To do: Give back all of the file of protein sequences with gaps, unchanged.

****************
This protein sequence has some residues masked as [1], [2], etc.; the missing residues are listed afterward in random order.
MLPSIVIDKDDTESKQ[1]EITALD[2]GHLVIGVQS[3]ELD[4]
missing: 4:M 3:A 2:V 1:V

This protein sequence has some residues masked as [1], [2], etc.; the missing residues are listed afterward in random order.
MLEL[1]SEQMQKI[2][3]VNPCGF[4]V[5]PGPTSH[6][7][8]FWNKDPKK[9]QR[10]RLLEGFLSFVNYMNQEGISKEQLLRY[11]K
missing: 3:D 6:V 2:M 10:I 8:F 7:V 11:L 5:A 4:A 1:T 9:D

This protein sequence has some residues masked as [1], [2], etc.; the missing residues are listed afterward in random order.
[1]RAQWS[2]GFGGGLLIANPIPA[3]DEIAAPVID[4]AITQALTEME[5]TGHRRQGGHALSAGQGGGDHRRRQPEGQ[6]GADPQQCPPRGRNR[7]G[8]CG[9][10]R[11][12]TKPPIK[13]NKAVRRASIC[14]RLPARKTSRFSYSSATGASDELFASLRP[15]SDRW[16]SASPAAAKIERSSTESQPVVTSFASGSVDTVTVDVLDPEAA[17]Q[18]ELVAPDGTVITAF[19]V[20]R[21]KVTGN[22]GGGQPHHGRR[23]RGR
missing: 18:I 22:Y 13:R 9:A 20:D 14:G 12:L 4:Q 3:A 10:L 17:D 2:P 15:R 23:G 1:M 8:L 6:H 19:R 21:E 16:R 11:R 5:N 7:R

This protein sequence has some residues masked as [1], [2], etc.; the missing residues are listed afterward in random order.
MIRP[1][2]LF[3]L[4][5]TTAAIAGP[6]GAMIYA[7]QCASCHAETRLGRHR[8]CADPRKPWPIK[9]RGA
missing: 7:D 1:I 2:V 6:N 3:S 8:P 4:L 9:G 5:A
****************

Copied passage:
This protein sequence has some residues masked as [1], [2], etc.; the missing residues are listed afterward in random order.
MLPSIVIDKDDTESKQ[1]EITALD[2]GHLVIGVQS[3]ELD[4]
missing: 4:M 3:A 2:V 1:V

This protein sequence has some residues masked as [1], [2], etc.; the missing residues are listed afterward in random order.
MLEL[1]SEQMQKI[2][3]VNPCGF[4]V[5]PGPTSH[6][7][8]FWNKDPKK[9]QR[10]RLLEGFLSFVNYMNQEGISKEQLLRY[11]K
missing: 3:D 6:V 2:M 10:I 8:F 7:V 11:L 5:A 4:A 1:T 9:D

This protein sequence has some residues masked as [1], [2], etc.; the missing residues are listed afterward in random order.
[1]RAQWS[2]GFGGGLLIANPIPA[3]DEIAAPVID[4]AITQALTEME[5]TGHRRQGGHALSAGQGGGDHRRRQPEGQ[6]GADPQQCPPRGRNR[7]G[8]CG[9][10]R[11][12]TKPPIK[13]NKAVRRASIC[14]RLPARKTSRFSYSSATGASDELFASLRP[15]SDRW[16]SASPAAAKIERSSTESQPVVTSFASGSVDTVTVDVLDPEAA[17]Q[18]ELVAPDGTVITAF[19]V[20]R[21]KVTGN[22]GGGQPHHGRR[23]RGR
missing: 18:I 22:Y 13:R 9:A 20:D 14:G 12:L 4:Q 3:A 10:L 17:D 2:P 15:R 23:G 1:M 8:L 6:H 19:R 21:E 16:R 11:R 5:N 7:R

This protein sequence has some residues masked as [1], [2], etc.; the missing residues are listed afterward in random order.
MIRP[1][2]LF[3]L[4][5]TTAAIAGP[6]GAMIYA[7]QCASCHAETRLGRHR[8]CADPRKPWPIK[9]RGA
missing: 7:D 1:I 2:V 6:N 3:S 8:P 4:L 9:G 5:A